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Advancing change agility in healthcare
Agility has been adopted in the software development industry for decades and has been used in the business world for the past 10 years. In healthcare, however, agility has not been widely adopted or studied but is emerging as imperative for competitive advantage in a rapidly changing environment. Human-centred agility and change in the wake of the COVID-19 pandemic has become especially important. Change agility is composed of two aspects. While the first aspect is a mindset that embraces change, resiliency, flexibility and responsiveness to consumer needs, the second is an approach using collaborative efforts through self-organising teams. Healthcare organisations must adopt both aspects to leverage the collective value of change agility. To help staff embrace and develop a change agility mindset, healthcare organisations need to offer relevant educational courses and coaching; teach change agility principles and values by using case studies and real-life applications; and promote the right culture by building flexible systems, providing a safe learning environment and encouraging risk-taking. To grow and sustain change agility, healthcare organisations can benefit by using a continuous seven-step quest: examining the current state, defining the future state, assessing the gaps, developing strategies, executing the strategies, measuring progress and maintaining success. This paper addresses the strategy and iterative interventions developed by the Department of Management Engineering and Consulting (renamed the Strategy Department) at Mayo Clinic to prepare its professional staff to drive a business-focused, change agility mindset through benchmarking, education and experiential learning. The early experiences and lessons learned at Mayo Clinic in change agility are likely broadly transferable to other healthcare organisations.
The full article is available to institutions that have subscribed to the journal.
Wei (Sophia) Chen , MS, is a senior health systems engineer in the Strategy Department (formerly Department of Management Engineering and Consulting) at Mayo Clinic, Rochester, Minnesota. Sophia has a Master of Science degree in Risk Management and Insurance from St. John’s University in New York City. She has worked in insurance and healthcare industries and has 20 years of experience in strategy, quality, process improvement, cost of care and lean improvement with a strong interest in healthcare agility. Sophia was the change management lead in implementing Mayo’s electronic health record and revenue cycle management, one of the largest implementation projects in Mayo Clinic’s history, which converged 53,000 end users into a single health record system across multiple sites. She is a certified Prosci Change Practitioner (Prosci Inc.). She has presented at national and international conferences, published in peer-reviewed journals and co-authored several books. Sophia supports ‘the needs of the patient come first’ value and believes every role in healthcare makes a meaningful impact on the life of patients and their families.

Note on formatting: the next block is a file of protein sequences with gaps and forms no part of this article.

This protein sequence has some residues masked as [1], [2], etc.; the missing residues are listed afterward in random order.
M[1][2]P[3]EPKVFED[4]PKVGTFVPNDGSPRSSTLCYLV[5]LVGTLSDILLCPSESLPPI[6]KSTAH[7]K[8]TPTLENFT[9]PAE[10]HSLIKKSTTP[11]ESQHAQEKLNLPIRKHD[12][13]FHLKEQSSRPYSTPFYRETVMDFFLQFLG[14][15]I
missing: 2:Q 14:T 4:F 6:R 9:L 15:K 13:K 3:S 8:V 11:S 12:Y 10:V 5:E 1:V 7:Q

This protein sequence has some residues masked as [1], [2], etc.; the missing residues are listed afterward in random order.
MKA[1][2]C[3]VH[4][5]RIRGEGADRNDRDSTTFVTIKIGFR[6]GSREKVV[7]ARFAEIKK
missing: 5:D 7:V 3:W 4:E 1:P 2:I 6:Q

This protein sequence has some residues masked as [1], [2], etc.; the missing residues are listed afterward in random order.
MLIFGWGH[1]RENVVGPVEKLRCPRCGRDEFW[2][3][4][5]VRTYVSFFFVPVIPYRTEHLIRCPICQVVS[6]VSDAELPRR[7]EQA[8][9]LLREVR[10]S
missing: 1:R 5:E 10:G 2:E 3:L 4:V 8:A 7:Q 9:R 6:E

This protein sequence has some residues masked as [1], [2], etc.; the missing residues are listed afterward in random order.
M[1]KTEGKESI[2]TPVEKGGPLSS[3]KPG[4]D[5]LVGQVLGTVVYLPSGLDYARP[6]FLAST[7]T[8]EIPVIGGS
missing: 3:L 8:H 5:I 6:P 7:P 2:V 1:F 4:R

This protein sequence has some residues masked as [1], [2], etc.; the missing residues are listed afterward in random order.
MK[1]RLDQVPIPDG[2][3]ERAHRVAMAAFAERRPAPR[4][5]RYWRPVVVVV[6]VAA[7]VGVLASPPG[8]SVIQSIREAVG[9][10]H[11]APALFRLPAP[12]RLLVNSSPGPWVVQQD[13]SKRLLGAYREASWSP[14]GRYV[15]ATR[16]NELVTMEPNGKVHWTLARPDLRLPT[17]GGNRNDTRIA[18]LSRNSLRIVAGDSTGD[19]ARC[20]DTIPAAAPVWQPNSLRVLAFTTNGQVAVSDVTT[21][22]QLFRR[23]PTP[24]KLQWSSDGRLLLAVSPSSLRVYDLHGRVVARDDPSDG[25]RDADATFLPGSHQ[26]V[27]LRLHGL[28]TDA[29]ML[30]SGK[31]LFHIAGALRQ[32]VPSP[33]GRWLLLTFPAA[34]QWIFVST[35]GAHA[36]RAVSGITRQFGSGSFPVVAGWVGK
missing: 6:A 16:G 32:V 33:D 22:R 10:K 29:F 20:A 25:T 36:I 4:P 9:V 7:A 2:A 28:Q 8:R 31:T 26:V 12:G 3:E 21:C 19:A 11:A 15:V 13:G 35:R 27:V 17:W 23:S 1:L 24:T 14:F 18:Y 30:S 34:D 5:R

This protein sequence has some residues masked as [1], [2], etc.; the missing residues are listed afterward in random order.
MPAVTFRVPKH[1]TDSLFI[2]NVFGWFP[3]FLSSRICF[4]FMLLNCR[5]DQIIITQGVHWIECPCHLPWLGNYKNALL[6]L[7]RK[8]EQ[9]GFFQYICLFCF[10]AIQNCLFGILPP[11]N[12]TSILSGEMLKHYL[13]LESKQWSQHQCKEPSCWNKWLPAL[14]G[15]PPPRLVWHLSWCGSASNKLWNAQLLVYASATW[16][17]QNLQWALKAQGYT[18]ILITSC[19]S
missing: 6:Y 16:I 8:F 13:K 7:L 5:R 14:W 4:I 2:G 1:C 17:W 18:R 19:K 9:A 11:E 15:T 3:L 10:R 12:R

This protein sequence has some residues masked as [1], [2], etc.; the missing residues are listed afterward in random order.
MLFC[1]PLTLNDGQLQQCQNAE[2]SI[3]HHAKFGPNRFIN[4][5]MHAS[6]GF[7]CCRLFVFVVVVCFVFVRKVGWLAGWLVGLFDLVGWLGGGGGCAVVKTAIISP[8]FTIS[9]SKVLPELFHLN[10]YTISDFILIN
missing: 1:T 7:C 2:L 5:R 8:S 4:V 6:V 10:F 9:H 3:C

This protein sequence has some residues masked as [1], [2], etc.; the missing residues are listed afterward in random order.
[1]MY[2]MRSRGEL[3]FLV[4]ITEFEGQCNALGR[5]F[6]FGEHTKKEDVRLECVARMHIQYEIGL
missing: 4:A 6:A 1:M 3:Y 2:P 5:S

Christa Y. Leung is a Senior Principal Health Systems Engineer in the Department of Management Engineering & Consulting (ME&C) at Mayo Clinic. She has a master degree in business administration from Augsburg University, Minnesota, USA, and bachelor degrees in commerce and science (honours in psychology) from the University of Melbourne, Australia. She has 13 years of business consulting experience in healthcare and has worked on various process improvement, implementation and change management projects. Most recently, Ms Leung was the change management metrics lead in one of the biggest implementation projects undertaken in Mayo Clinic’s history of more than 150 years: to converge more than 53,000 end users into a single electronic health record (EHR) and revenue cycle management (RCM) system across multiple sites. She is a certified Prosci Change Management Practitioner (Prosci Inc).
Janine R. (Coelho) Kamath is executive director, Mayo Clinic International. Over the past 7 years, Janine has served as chair of the Department of Management Engineering and Consulting and is Assistant Professor of Healthcare Systems Engineering in the Mayo Clinic College of Medicine and Science. Before joining Mayo Clinic, Janine was a manager at two large pharmaceutical companies. At Mayo Clinic, she has advanced and led multiple strategic initiatives related to the digital and platform environment, operations optimisation, international business expansion, care model transformation, core process engineering, and quality, affordability and service. Janine is engaged with various national and international leaders and governance committees at Mayo Clinic. She has a passion for entrepreneurship, diverse talent growth and driving results in a dynamic environment through empowered high-performing teams. Janine is the board chair and president emeritus of the Association for Internal Management Consultants and a member of the INFORMS Roundtable. Janine has presented at national and international conferences and educational programmes. She has published in peer-reviewed journals and authored book chapters and a book on the legacy of management engineering and consulting at Mayo Clinic.